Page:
"There are some that would have you believe that because these workplaces involve sex, that these workers should not be protected," he said. "They believe that the right of self-expression takes precedence over the safety of these workers. We strongly disagree. Porn workers should not give up their health and safety in order to work any more than a construction worker should be asked to work without a hard hat... This industry has boldly flouted the blood borne pathogen laws of California and the United States using the excuse that these regulations were intended for medical settings. Therefore it is critical to end the opportunity for this industry to avoid compliance by promulgating specific regulations suited specifically for this industry."

Weinstein dismissed industry claims that it would leave the state if forced to use condoms in sex scenes because creating adult movies is illegal in all but two states, and claimed that testing alone was insufficient to prevent transmission of STDs.

Weinstein was followed by former performer Darren James, now an AHF employee, who admitted that he was "the main guy in that whole outbreak" but seemed to take no personal responsibility for having had sex with an untested partner while shooting in South America, thus becoming HIV-infected and causing four actresses to suffer the same fate.

James claimed to know of several instances where performers worked without tests, charging that, "These people need a lot of help," and that the industry itself needed to be "reconstructed."

Tim Tritsch, AIM's former lab representative, spoke next, and though he claimed that his speech was necessarily constrained by HIPAA regulations, he spoke generally of seeing "the despair on people's faces—especially women—when told they have an STD," and that while AIM has done "a fine job of harm reduction... the holes in the system as they exist today are too big. The industry offers no prevention whatsoever."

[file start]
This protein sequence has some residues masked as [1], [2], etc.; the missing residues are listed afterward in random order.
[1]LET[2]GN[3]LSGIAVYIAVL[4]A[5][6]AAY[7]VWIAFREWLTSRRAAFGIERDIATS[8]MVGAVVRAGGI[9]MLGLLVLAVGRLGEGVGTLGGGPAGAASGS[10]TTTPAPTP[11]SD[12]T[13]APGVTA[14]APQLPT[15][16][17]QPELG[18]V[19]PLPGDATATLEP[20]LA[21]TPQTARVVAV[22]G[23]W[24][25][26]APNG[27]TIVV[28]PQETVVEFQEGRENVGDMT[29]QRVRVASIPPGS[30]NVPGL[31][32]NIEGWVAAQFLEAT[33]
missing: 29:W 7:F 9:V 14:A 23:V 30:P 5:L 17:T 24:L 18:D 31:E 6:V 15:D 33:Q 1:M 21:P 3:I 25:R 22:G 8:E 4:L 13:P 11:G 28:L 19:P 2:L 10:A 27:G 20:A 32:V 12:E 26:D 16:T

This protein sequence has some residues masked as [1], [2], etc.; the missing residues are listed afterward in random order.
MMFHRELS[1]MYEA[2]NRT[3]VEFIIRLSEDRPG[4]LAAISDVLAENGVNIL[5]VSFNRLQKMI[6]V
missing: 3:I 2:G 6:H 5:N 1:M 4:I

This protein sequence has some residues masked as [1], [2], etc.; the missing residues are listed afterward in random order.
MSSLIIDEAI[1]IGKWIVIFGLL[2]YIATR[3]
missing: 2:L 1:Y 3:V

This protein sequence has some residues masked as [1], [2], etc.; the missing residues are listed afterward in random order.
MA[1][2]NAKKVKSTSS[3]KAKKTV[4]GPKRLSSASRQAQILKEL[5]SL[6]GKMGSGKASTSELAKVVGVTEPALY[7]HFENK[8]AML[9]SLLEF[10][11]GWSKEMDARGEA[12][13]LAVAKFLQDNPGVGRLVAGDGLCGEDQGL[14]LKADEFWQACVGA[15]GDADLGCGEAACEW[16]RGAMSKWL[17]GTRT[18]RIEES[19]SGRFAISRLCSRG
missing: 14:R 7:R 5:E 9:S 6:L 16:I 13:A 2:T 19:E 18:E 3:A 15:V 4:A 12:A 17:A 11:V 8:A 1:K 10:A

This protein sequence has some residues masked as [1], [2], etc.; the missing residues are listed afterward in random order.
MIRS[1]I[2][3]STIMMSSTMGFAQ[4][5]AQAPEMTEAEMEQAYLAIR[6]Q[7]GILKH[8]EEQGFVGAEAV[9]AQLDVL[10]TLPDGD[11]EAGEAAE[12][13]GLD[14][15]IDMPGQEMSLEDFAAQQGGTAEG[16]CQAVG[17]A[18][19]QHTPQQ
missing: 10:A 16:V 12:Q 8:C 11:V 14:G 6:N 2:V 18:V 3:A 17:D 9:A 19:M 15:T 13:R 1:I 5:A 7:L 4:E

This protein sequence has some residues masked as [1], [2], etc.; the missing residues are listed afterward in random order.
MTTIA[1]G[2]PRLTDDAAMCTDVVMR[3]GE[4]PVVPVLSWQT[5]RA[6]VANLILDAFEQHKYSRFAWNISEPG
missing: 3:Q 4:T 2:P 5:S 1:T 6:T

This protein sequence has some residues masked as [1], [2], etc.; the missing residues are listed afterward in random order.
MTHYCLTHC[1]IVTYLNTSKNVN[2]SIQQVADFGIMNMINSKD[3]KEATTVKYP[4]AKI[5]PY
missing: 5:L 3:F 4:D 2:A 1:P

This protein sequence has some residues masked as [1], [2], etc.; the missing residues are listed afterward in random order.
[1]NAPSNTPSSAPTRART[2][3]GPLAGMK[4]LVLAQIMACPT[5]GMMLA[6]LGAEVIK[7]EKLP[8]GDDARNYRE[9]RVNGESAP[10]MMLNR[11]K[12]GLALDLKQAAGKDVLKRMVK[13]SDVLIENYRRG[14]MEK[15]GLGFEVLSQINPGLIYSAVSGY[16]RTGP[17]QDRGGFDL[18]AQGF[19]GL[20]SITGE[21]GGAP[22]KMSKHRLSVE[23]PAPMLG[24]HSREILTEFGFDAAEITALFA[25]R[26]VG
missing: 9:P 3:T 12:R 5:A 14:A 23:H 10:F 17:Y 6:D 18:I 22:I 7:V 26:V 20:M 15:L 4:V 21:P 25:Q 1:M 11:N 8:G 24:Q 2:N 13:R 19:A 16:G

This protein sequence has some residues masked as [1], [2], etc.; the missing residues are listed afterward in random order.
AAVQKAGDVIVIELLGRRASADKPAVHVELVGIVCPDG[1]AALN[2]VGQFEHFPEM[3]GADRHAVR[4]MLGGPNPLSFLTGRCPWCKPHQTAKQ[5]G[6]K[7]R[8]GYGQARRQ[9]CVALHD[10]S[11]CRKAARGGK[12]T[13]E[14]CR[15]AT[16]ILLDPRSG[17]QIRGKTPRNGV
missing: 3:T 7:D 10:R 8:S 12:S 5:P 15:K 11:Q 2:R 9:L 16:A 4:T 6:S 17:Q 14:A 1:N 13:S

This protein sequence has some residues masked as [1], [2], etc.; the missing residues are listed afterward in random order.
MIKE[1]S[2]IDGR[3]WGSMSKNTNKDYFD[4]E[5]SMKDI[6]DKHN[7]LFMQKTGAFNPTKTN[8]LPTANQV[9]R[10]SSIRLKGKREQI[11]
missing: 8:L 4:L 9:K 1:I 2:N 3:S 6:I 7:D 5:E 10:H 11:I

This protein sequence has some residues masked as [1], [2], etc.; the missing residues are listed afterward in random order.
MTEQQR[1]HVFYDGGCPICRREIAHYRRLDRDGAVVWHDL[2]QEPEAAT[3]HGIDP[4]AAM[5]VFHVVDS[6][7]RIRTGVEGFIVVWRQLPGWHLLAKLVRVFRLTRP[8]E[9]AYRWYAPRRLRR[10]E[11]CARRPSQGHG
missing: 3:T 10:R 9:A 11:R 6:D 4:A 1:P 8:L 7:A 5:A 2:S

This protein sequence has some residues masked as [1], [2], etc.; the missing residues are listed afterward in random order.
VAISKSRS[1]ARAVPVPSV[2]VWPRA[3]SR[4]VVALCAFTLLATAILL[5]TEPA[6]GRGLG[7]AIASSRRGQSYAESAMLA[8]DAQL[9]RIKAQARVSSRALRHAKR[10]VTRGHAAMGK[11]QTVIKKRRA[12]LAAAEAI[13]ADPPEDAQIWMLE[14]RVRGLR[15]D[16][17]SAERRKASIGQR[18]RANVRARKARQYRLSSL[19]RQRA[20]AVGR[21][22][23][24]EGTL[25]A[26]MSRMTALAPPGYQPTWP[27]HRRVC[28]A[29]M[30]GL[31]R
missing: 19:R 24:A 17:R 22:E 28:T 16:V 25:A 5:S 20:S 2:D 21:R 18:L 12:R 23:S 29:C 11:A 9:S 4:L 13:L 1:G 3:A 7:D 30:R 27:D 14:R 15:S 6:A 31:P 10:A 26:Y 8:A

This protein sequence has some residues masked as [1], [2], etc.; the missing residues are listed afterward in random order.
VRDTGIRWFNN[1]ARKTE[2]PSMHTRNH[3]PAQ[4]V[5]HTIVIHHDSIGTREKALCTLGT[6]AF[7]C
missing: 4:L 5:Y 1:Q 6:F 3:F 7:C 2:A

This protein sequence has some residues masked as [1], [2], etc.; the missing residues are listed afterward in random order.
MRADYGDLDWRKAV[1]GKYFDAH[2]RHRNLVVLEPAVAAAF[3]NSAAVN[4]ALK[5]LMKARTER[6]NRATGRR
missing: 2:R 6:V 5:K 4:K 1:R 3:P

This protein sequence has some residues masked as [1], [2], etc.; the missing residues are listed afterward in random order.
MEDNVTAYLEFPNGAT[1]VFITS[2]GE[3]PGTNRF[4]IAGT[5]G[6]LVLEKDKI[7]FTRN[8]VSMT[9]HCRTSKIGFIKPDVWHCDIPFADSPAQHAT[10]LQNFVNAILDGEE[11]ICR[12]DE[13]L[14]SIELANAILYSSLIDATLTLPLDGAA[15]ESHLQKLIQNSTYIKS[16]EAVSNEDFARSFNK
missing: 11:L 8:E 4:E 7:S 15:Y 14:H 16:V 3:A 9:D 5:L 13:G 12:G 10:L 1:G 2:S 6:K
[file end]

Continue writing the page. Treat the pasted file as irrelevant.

Actor/director Dave Pounder took the microphone next, delivering one of the longer speeches of the day. He recounted his entry into the industry, asserting that though he knew that using condoms "was the right thing to do," that nobody would shoot him if he insisted on using them.

Pounder too claimed that predictions that the industry would leave California if forced to use condoms in productions were overblown because the actresses won't travel long distances just to shoot a scene. However, Pounder admitted that although he had had condoms used in some of his own productions, it was the movies without condoms that sold better, and that when he asks the actresses he hires for his movies if they want to use condoms, the vast majority say, 'No."

Ponder also compared potential regulations requiring condoms in movies to laws prohibiting minors from working in adult, claiming that similar arguments could be used for or against either position, and that "if people get used to condoms, they'll want them all the time."

When Ignacio Hernandez took the podium, he spent his first few minutes correcting the record made by some previous witnesses. For example, he noted that the UCLA symposium that had been referenced had excluded any significant participation by the adult industry itself, even though both Dr. Sharon Mitchell and Diane Duke had asked to attend, and that therefore, the pro-condom "consensus" that Mark McGrath had claimed should be viewed with suspicion. He also noted that it was important to distinguish "amateur" producers who mostly shoot far from the Los Angeles area and who may not used tested performers from the companies which make up the actual adult entertainment industry, which universally require performers to be tested.

Hernandez also referenced the 2004 Darren James HIV outbreak, noting that the industry's immediate response had been to completely shut down production until all performers could be tested. He also noted the hearings held by then-California Assemblyman Paul Koretz shortly after the James incident, noting that Koretz had gone into the hearing convinced that mandatory condoms would be the "single, sole solution," but changed his mind after receiving testimony from various industry members.

"The industry takes the health of its workers extremely seriously," he stated, "and we do appreciate this forum to have a professional discussion, and we welcome and invite your committee to put together a professional discussion in that forum as well, to get to the real issues of the real industry... You have the opportunity to put on the advisory committee folks who are actually stakeholders, not making this a sensational debate, not giving in to the prejudices that some may have about the industry; you have the opportunity to bring in individuals who will be up front and put full disclosure out about what really happens in the industry. We urge you to do that."

Finally, he noted that there had not been a single case of HIV transmission within the performer community since 2004.